Just because I’m not gifted in an area doesn’t mean that I don’t have periodic responsibilities in those areas. Let’s say I don’t have the gift of mercy and I see somebody fall down. I can’t say “It’s not my gift to go help them.” Or how about the Tsunami victims in Asia? Back in January, several of you donated financially to meet the need. Does that mean we all have the gift of giving? No, but we all recognized that we had a role to fill in meeting the immediate need. In your notes…
 

  • My PRIMARY MINISTRY should be in the area where I am gifted.

  • My SECONDARY MINISTRY includes serving in any other area of the Body when I am needed.

So here’s what I want you to do. If you’re already familiar with spiritual gifts and you’ve already identified yours, then ask yourself if you’re really using them the way God intended. If you are, great. If not, what will you do to put them into practice in ministry?

If you’re not all that familiar with spiritual gifts and you’ve never identified yours, I want you to go home this afternoon and look through the list of gifts found on your notes. Consider which gift you might have. And remember, you may have one, or you may have two, three, four, or maybe more. Some of you are multi-gifted.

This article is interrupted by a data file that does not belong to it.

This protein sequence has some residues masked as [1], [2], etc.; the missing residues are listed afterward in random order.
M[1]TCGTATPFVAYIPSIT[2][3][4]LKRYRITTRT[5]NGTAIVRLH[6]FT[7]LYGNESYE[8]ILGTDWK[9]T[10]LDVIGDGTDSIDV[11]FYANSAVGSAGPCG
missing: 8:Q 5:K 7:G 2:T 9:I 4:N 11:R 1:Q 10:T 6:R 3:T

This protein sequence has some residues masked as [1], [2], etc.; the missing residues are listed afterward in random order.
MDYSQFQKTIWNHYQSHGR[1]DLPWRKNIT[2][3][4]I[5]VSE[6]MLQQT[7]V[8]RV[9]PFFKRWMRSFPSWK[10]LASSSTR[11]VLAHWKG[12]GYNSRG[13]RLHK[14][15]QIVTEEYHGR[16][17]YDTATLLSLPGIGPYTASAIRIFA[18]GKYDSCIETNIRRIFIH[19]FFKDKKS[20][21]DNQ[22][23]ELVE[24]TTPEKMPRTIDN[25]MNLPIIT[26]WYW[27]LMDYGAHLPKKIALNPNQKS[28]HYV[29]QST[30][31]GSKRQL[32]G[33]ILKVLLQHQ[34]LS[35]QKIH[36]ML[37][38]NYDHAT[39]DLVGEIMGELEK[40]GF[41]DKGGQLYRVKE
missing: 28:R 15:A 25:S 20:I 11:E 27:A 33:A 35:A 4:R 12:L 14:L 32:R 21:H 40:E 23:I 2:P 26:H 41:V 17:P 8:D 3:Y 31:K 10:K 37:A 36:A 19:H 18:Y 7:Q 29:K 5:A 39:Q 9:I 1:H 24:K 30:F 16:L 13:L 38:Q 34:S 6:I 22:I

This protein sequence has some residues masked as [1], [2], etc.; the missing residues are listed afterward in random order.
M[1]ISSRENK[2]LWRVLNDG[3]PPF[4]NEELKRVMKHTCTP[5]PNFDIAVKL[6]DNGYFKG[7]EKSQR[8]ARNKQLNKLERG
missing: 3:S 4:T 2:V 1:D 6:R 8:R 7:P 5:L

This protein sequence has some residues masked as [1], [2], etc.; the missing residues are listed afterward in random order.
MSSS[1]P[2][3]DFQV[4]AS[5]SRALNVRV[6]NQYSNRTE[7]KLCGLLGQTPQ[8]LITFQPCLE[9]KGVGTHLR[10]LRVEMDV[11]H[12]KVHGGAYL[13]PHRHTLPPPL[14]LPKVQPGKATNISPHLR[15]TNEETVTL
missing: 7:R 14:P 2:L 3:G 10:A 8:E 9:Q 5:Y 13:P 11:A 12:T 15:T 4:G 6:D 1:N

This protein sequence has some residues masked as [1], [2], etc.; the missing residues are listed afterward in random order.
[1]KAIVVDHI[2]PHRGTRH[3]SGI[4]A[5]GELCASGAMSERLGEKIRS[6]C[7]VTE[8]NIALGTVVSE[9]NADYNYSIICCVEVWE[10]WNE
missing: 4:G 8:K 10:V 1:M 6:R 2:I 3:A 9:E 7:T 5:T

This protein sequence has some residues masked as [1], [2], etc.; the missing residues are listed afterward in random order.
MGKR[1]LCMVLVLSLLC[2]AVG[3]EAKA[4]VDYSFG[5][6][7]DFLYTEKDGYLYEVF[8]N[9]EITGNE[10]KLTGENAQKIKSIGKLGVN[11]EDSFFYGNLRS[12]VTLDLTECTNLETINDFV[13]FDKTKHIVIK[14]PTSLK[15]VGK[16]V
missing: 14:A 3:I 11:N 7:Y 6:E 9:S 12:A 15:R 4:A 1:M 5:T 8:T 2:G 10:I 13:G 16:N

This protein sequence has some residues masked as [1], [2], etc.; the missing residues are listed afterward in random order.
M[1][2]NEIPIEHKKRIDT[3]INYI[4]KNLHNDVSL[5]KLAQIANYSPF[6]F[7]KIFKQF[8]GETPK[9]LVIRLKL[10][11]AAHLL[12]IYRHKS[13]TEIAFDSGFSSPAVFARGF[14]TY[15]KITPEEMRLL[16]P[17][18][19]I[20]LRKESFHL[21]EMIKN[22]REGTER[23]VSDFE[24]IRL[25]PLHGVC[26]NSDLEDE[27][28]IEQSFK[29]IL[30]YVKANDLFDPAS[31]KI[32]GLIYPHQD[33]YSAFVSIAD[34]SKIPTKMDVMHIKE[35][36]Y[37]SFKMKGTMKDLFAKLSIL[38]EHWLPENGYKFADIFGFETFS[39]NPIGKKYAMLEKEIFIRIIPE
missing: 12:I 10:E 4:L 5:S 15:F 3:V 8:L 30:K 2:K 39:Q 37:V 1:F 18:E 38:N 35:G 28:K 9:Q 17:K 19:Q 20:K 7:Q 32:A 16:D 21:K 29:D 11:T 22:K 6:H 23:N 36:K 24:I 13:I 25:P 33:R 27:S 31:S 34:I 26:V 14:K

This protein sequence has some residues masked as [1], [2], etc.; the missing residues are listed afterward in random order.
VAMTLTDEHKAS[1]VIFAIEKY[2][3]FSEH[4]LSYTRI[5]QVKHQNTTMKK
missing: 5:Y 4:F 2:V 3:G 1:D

Perhaps go to your computer and download the gift test that I mentioned earlier. Complete it, figure out the results, and let me know what you discover.

And most importantly, start using that gift in regular ministry. Get involved. Look for opportunities to use your gift in accordance with your passion. Talk with me or other ministry leaders about getting involved.

And don’t neglect those times when you simply need to step in and serve because there’s a need. Together, we are the Body of Christ. We are the church. Can you imagine a church where everyone is using his or her spiritual gift in meaningful service in areas where they are passionate, where needs are being met and people are growing in their faith? Where leaders are leading and givers are giving and teachers are teaching and servers are serving and helpers are helping and administers are administrating? We would be a Biblically functioning community of believers, glorifying God and edifying each other. That’s the church I want to be a part of. As Paul wrote…

Ephesians 4:16 (NLT)
Under his direction, the whole body is fitted together perfectly. As each part does its own special work, it helps the other parts grow, so that the whole body is healthy and growing and full of love.